Aggressive, destructive species of crayfish in Kansas likely spread by anglers
Rusty Crayfish competes with native aquatic animals, attacks humans
The Kansas Department of Wildlife and Parks reports discovery of an invasive, people-attacking species of crayfish in McPherson State Fishing Lake. (KDWP)
TOPEKA — An invasive species of crayfish known for considerable ecological damage and for attacking people and animals with its large claws has been discovered for the first time in the wild in Kansas, state officials said.
The Kansas Department of Wildlife and Parks reported the Rusty Crayfish was found in McPherson State Fishing Lake and represented the first documented presence of this species of crayfish within the state. The Rusty Crayfish was located during testing of capture methods in preparation for widespread sampling in Kansas lakes for invasive species.
This large, aggressive crayfish made distinctive by black-tipped claws and rust-colored spots on its upper shell is known to outcompete native fish and crayfish for forage. It also has proven to be a nuisance when striking the feet of unsuspecting people and animals in freshwater.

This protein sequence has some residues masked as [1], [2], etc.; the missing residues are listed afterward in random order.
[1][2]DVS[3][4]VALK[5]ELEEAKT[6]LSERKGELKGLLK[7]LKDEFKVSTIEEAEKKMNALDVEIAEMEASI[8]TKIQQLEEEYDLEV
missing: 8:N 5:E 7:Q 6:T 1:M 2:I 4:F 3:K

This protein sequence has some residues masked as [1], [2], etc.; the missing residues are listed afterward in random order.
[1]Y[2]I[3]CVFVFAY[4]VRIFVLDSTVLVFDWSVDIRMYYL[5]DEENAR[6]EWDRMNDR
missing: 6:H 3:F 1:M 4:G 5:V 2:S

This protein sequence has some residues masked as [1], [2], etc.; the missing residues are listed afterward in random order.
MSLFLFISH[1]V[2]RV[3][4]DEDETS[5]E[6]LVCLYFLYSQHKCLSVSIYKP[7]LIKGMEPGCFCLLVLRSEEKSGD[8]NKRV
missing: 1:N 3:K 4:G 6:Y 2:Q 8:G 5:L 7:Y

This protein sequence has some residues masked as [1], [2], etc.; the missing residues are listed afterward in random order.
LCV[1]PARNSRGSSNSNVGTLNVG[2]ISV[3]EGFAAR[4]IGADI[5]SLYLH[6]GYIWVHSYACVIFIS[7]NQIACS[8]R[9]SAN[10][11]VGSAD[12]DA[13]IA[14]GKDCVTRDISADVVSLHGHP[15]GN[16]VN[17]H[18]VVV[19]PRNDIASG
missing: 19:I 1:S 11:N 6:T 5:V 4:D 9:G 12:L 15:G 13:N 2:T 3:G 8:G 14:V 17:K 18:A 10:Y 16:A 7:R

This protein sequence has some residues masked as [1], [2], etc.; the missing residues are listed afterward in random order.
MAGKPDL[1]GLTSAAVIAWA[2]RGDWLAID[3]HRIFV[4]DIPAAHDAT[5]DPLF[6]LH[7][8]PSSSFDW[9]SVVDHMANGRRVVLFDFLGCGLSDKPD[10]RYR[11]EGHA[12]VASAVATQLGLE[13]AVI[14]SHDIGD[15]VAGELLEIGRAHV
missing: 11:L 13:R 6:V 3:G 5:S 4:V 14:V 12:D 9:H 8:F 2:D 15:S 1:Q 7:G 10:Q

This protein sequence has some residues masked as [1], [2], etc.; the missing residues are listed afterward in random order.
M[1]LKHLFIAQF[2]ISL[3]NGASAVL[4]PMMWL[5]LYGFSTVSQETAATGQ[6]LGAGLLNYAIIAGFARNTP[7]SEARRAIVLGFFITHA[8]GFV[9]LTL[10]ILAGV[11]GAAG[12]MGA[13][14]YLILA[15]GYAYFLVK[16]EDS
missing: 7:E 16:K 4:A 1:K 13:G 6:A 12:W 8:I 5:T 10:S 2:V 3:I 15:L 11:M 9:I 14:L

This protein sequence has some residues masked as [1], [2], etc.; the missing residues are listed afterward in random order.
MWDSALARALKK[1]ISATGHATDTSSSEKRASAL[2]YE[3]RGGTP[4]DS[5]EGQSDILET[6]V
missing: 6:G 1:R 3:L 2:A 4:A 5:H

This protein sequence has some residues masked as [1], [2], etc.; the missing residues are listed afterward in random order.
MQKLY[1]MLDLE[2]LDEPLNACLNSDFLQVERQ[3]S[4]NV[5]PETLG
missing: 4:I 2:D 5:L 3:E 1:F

The sweep of McPherson lake by researchers revealed a reproducing population of males and females of varying ages.
“The most likely cause of the Rusty Crayfish making its way into Kansas is through its use as fishing bait,” said Chris Steffen, who is the aquatic nuisance species coordinator at the state wildlife agency.
He said the invasion at McPherson’s lake illustrated the value of draining water from boats before leaving a waterbody and of never moving bait from one lake to another.
Officials urge anglers not to dump bait in the water or in drainage ditches. Bait should be discarded on dry land or in an approved receptacle.
KDWP officials said Kansas has never conducted widespread sampling of invasive crayfish. The agency recently provided funding for a university project to establish sampling protocols to monitor native and invasive crustaceans in Kansas.
The plan is to experiment with capture methods and techniques on a small number of waterbodies around the state. Once an effective and efficient sampling methodology has been established, the work will progress to sampling across a large number of lakes in the state.
Officials urged anglers, boaters and watersport enthusiasts encountering Rusty Crayfish in Kansas lakes to bag and freeze the crustacean and contact the Department of Wildlife and Parks’ office in Emporia.
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